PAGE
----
Locational and Navigational Cells: The Nobel Prize for Physiology or Robotechnics

February 10, 2015, 19:30 lecture

On February 10th, the Digital October Center will play host to a Popular Lectorium lecture on mobile robots. Mikhail Burtsev will discuss whether or not biological knowledge might help to make robots smarter.

The majority of modern mobile robots are operator-controlled. The simplest way to make robots move autonomously is to have them orient themselves by a previously prepared map. Using these maps, navigation can be reasonably complicated. But a map is not always available, and, in such cases, the space needs to be mapped separately. Robotechnics are far less successful under such circumstances. In 2014, the Nobel Prize in Physiology and Medicine was awarded for research into the neural mechanisms for navigation in animals. What are these mechanisms and how do they work? How is this ‘internal GPS’ connected with memory? How could this natural navigational system change robotechnics, and could biological information help to make robots smarter?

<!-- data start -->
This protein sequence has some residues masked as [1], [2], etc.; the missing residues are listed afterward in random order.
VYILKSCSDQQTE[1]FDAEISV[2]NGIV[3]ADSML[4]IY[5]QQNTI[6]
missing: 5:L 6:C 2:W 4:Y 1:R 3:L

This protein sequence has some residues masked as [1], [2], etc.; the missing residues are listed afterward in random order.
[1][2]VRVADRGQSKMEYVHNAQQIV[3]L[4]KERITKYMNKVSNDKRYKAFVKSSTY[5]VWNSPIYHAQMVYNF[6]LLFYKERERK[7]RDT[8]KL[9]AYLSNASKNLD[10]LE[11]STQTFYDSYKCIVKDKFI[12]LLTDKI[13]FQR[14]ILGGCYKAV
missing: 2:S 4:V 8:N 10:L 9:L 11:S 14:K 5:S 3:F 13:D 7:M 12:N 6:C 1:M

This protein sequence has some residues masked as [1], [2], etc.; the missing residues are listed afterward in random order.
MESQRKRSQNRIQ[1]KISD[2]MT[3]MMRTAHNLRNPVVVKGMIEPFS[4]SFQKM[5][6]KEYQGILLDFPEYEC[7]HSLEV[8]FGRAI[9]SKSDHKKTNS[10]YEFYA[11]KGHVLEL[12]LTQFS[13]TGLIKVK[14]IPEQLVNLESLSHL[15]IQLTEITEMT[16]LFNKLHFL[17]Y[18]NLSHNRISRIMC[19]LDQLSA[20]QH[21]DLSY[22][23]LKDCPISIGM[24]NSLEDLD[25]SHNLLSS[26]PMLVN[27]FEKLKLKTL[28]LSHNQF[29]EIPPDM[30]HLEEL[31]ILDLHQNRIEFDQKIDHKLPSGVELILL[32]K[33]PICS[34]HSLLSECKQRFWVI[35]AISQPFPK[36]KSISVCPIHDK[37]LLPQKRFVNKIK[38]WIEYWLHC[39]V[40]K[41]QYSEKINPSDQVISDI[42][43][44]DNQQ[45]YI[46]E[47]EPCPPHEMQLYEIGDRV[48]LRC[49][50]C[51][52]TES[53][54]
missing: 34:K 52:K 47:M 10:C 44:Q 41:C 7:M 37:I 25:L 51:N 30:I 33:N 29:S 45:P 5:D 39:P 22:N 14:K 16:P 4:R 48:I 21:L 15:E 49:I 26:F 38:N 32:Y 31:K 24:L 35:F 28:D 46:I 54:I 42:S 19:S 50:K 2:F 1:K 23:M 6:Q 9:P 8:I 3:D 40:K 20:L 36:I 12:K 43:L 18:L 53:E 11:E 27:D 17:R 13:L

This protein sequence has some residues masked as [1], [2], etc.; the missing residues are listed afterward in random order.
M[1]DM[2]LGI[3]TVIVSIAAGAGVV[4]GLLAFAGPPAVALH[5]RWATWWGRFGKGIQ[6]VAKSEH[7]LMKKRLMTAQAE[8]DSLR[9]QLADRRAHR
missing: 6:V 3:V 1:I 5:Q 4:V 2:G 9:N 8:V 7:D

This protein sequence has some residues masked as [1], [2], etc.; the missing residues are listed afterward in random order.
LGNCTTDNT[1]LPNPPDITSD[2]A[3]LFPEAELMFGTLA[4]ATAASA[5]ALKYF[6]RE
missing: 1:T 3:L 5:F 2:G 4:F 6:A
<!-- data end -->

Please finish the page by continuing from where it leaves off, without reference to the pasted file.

The speaker for this lecture will be Mikhail Burtsev, a Candidate of Physical and Mathematical Sciences and the Head of the Kurchatovsky Institute, the NITs Laboratory of Neurointellect and Neuromorphic Systems.

This is a ticketed event. The price of admission is 350 rubles. Tickets will be available for purchase directly before the lecture.


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